September 2: The Discipline of Solitude

Read Mark 6:21-56

It was bad. His cousin and dear friend, the man who had baptized Jesus Himself, was dead. This right after the visit to his hometown that landed him criticism from his own family. (See Mt 14:53-58) It had been a tough few days for Jesus.

He needed some time alone.

When Jesus heard of (John the Baptist’s death), He withdrew from there by boat to a remote place to be alone. (Mt 6:13)

Time after time in the Gospels we find Jesus sneaking away for some solitude. He modeled for us the private discipline so that by practicing it, we might become fully alive.

Solitude can be a catalyst for us to become fully alive. 

It would have been easy for Jesus to ignore His need for solitude. I mean, consider all the need He saw every single day. Hungry people. Sick people. People who just needed His touch and would be healed and changed for life.

But Jesus knew what Richard Foster wrote so well in his book, The Celebration of Discipline. We must seek out the recreating stillness of solitude if we want to be with others meaningfully.  (p86, 1978 edition)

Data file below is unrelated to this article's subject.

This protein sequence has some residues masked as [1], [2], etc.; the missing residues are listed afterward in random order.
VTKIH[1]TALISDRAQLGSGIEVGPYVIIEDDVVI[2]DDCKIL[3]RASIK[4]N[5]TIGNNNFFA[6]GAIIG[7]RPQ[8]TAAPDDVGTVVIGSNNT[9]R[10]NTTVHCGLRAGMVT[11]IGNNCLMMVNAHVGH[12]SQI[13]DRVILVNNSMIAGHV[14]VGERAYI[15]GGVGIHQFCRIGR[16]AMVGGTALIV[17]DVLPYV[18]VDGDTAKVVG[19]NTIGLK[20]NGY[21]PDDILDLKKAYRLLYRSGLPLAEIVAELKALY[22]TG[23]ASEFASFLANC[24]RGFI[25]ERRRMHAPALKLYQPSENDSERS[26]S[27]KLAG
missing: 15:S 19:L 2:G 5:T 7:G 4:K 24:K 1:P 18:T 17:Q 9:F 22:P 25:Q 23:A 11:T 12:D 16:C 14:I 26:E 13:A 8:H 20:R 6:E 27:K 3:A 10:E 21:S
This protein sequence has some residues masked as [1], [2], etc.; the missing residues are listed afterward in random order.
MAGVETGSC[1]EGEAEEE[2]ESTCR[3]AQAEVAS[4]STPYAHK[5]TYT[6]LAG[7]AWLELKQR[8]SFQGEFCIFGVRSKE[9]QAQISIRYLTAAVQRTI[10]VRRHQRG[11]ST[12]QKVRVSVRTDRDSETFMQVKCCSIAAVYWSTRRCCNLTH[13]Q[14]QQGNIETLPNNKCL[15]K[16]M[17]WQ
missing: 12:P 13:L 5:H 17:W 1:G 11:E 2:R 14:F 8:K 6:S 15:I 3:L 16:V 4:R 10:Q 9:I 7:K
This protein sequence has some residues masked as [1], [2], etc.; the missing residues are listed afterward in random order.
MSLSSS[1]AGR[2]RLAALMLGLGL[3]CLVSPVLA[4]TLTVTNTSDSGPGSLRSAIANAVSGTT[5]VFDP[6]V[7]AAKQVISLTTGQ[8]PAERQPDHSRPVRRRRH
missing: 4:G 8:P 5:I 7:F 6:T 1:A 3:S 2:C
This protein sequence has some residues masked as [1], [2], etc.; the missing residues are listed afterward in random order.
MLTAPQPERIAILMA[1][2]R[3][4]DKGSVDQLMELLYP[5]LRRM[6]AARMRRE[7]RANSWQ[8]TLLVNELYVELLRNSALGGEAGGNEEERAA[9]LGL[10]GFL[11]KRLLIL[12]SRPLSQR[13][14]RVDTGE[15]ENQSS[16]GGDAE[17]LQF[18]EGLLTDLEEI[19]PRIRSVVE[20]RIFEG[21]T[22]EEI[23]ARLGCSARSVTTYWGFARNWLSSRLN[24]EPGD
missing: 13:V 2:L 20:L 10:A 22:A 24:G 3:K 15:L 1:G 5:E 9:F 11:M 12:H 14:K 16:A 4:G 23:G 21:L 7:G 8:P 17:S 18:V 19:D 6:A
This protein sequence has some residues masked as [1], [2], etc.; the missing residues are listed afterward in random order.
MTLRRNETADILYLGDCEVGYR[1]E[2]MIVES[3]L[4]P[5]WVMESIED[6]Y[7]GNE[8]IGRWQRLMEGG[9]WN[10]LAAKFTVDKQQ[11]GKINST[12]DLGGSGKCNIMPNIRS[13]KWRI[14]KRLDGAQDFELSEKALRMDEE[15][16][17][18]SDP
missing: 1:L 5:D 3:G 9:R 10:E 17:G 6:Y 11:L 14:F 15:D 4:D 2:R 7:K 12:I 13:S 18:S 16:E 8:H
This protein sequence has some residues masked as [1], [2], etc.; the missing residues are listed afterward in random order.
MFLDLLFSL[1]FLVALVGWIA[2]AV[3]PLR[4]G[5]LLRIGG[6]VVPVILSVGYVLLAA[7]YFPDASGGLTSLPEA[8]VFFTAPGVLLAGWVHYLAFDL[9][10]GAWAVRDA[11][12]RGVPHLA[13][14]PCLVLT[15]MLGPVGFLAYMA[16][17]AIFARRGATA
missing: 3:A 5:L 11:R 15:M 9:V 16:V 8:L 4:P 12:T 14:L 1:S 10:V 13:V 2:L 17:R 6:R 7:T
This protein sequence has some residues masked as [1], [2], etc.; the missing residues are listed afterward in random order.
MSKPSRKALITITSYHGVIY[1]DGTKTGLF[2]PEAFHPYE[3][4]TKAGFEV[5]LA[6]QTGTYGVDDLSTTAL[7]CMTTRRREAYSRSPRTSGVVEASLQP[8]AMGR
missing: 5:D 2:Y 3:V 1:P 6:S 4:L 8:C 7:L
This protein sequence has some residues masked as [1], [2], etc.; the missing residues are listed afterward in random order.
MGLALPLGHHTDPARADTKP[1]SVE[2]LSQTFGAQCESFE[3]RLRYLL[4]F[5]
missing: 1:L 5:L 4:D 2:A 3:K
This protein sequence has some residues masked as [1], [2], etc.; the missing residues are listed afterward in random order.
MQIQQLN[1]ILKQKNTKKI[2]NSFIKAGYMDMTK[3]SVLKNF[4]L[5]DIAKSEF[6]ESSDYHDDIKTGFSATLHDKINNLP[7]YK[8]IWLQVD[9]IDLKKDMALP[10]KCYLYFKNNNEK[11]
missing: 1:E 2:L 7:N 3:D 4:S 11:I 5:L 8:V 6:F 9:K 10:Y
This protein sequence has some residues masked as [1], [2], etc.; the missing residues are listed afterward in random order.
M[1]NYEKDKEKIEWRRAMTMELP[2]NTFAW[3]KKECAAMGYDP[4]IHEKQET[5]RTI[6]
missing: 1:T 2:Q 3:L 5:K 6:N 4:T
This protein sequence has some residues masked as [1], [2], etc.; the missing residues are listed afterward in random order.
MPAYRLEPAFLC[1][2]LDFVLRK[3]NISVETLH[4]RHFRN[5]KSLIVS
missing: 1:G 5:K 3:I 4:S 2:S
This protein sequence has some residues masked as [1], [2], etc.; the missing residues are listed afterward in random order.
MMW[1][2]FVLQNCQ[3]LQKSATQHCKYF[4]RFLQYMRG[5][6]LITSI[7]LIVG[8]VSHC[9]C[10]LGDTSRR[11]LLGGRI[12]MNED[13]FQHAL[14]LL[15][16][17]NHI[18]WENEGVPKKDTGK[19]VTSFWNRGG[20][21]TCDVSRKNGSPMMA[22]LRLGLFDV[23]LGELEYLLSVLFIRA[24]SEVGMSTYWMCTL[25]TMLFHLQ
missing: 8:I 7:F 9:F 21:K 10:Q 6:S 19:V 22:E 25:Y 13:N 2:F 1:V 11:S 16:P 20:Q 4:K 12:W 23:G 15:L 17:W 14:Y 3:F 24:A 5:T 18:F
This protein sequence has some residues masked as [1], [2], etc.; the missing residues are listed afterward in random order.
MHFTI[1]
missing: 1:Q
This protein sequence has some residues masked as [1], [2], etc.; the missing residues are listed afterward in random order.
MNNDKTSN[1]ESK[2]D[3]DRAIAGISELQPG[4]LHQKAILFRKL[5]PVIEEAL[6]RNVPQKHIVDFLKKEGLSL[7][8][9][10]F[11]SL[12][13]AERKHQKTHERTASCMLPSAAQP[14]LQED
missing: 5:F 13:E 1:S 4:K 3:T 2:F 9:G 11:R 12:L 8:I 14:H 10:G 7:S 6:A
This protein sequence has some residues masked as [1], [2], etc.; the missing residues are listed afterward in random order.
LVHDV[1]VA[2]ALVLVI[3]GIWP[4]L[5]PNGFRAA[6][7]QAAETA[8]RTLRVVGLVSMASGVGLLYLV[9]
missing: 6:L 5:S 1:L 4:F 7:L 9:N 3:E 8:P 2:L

The truth is, without the practice of solitude, our souls grow weary and desolate. Without the practice of silence before God, we cannot sustain healthy community, fellowship, or ministry.

That’s why Jesus stole away on a regular basis. It’s why He called His disciples to do the same.

Come away by yourselves to a desolate place and rest a while. (v31a)

Led by the Spirit, Jesus spent 40 days alone in the wilderness before facing the tough temptation the enemy would bring. (See Mt 4.)

Before calling His disciples into life with Him, we find Jesus alone with the Father. (See Luke 6:12.)

And now this, at the end of a hard couple of days, bad news all around Him, Jesus just needed to be alone.

And the full life of Jesus shone most gloriously bright as He paused the solitude and offered abundant bread for the people who just kept coming, kept seeking, kept needing.

Then after He returned to that quiet alone place, He gave Peter and His disciples more faith in which to walk as He chased them over the water and displayed more might than they had yet seen.

The practice of solitude was more than just a decompressing for Jesus. It was life-giving, soul-refreshing empowerment for doing God’s work.

It is no less for us today.